Archive for the ‘longevity’ tag: Page 14

Apr 4, 2013

An Open Letter to Death

Posted by in categories: biological, biotech/medical, homo sapiens, life extension, media & arts

lifebFreedom fironically found in flesh, not knowing whe’er I’m foul or fowl… tickly bound neath trickly form twisting and more unfresh as dawn upon dawn dies in menstrual skyfire like blood made light — a mocking microcosm of my own transubstantiation from rotting viscera to lightstorm infinity?

Just what sick joke is this? To wake and ache and dream and be and become! – and then to die..? To culminate the very universe itself!.. and then to simply die?! For what I ask you! What! Death… what audacious greed! What reckless squander and heedless extravagance!

Guttural red fringed black a bulbous muck death bastphelgmy! We cannot comprehend the sheer stature of death and so hurriedly cover the unknown with a word to hold it in hand and at a distance, to doubt no doubt.

O pallid heavens! O incessant sun undaunted by my barrenaked finitude! O fetid sanctity wet and redragged as the sickly bloom of jagged flesh! O putrid night sky serene despite my spat fury; as I ebb and ember a’roil withinside my sadness unbelieving and hysteric animal heat that vile sun and auster night jaunt their jeer and mock the rude squall of my panicstrewn death nonetheless.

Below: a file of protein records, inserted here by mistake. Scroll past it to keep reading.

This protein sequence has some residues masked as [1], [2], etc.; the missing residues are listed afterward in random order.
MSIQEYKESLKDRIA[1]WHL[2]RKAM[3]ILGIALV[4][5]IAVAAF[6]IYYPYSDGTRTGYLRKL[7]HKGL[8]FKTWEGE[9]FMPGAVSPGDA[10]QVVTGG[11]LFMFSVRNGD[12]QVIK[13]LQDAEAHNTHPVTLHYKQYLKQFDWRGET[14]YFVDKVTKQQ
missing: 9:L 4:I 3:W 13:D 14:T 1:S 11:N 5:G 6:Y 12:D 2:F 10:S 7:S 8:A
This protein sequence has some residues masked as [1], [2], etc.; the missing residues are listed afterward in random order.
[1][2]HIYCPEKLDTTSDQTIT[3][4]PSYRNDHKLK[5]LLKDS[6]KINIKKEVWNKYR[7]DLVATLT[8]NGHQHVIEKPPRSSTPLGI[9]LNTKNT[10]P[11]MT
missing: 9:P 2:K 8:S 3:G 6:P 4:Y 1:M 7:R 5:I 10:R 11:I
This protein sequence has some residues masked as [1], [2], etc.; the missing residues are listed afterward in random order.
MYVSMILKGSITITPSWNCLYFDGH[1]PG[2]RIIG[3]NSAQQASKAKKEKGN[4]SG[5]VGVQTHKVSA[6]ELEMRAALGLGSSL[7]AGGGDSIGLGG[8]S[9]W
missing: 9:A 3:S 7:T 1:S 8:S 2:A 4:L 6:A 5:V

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Nov 13, 2012

The importance of using the correct terms

Posted by in categories: life extension, transparency

Humans have questioned death, and have searched for immortality since they first became conscious of the finiteness of life. Many modern humans are now confident (or at least hopeful) that it may be possible to achieve immortality, perhaps by using technological advances. This is a myth. It is against the laws of physics (think of entropy) for anyone to become immortal, so it will not happen.

Let me clarify what I mean. The term ‘immortal’ literally means someone who never dies, i.e. lives forever. But ‘forever’ means really forever, more than 50 trillion years, until the end of time. In the foreseeable future (the future which is relevant to us alive today) this is just plain nonsense. If the term is nonsense, then it should not be used. Better terms may be ‘longevity’, or ‘extreme lifespan’ which means to live for many years, without stipulating a number. Extreme longevity, or extreme life extension is not immortality. One may be able to live for 1000 years, and then still die. Another suitable term could be ‘indefinite lifespan’ which is the absence of a sustained increase of mortality as a function of age (i.e. it is the absence of death due to aging). These terms denote something feasible, something that can be achieved with the use of near-term future technology.

Another legitimate term to use is ‘Human Biological Immortality’. This is a strict term used in biology to refer to the decrease of the rate of cellular mortality as a function of age. It is, in other words, similar to the term ‘indefinite lifespan’. Here the emphasis is on indefinite, and not on infinite.

I believe that certain humans will be able to live indefinitely (50 years, 500 years, no a priori limit) and that this will happen after a combination of natural evolutionary events ( enhanced and accelerated by science and technology (…l-brain/). Death by aging will be abolished, and people will only die from accidents, illnesses etc. We will still be mortal.

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